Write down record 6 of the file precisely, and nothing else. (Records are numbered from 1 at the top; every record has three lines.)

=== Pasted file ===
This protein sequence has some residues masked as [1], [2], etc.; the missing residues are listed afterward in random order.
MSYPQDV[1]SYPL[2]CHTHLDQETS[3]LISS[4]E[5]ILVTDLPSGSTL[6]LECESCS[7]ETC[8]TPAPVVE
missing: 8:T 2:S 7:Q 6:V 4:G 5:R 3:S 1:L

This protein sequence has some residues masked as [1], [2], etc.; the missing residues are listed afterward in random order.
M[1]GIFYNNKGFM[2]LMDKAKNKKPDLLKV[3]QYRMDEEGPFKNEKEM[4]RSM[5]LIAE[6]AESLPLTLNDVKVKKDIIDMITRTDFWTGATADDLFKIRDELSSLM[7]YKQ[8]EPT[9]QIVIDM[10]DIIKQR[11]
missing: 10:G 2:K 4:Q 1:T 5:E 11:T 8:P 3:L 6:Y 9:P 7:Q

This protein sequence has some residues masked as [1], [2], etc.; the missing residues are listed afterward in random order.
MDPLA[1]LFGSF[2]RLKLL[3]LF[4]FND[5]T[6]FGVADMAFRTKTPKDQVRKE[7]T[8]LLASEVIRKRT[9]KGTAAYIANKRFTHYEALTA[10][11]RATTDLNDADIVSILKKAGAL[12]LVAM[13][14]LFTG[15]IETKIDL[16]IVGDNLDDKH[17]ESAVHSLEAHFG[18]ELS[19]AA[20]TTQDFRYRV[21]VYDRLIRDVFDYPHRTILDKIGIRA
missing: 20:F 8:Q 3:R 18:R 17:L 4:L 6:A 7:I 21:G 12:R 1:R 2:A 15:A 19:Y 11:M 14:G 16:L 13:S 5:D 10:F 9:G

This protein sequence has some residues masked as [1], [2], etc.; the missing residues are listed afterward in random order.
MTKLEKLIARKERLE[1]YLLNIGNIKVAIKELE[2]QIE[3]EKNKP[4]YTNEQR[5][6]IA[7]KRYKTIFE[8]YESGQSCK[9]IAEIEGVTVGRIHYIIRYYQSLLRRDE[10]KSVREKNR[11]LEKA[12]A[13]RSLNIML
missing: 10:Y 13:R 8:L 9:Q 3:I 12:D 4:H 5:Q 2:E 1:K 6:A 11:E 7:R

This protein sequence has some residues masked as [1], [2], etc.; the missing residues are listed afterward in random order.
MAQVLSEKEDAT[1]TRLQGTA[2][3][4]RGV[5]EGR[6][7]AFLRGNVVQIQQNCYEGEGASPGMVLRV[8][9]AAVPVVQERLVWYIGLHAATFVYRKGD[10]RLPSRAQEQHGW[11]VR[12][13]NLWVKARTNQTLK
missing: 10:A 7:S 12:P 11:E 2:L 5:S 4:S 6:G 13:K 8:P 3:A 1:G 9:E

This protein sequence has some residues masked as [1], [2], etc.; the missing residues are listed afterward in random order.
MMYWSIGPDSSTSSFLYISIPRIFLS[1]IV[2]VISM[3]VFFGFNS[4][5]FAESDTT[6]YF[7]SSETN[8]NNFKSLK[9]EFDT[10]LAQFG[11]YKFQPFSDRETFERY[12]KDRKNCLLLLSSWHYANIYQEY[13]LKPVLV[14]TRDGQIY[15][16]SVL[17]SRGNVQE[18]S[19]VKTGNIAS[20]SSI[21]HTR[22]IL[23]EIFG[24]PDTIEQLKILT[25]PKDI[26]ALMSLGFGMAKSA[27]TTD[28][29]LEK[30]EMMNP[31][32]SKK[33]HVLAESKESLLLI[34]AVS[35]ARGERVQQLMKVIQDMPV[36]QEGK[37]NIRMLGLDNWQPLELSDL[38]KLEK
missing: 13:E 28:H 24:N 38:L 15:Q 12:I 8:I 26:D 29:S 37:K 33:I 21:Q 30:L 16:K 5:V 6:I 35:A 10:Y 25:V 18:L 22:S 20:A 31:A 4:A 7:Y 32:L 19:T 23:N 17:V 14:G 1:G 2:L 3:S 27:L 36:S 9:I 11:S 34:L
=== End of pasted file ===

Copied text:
This protein sequence has some residues masked as [1], [2], etc.; the missing residues are listed afterward in random order.
MMYWSIGPDSSTSSFLYISIPRIFLS[1]IV[2]VISM[3]VFFGFNS[4][5]FAESDTT[6]YF[7]SSETN[8]NNFKSLK[9]EFDT[10]LAQFG[11]YKFQPFSDRETFERY[12]KDRKNCLLLLSSWHYANIYQEY[13]LKPVLV[14]TRDGQIY[15][16]SVL[17]SRGNVQE[18]S[19]VKTGNIAS[20]SSI[21]HTR[22]IL[23]EIFG[24]PDTIEQLKILT[25]PKDI[26]ALMSLGFGMAKSA[27]TTD[28][29]LEK[30]EMMNP[31][32]SKK[33]HVLAESKESLLLI[34]AVS[35]ARGERVQQLMKVIQDMPV[36]QEGK[37]NIRMLGLDNWQPLELSDL[38]KLEK
missing: 13:E 28:H 24:N 38:L 15:Q 12:I 8:I 26:D 29:S 37:K 33:I 21:Q 30:L 16:K 5:V 6:I 35:A 10:Y 25:V 18:L 22:S 20:A 31:A 4:A 7:Y 32:L 19:T 23:N 17:V 14:G 1:G 2:L 3:S 27:L 36:S 9:I 11:S 34:L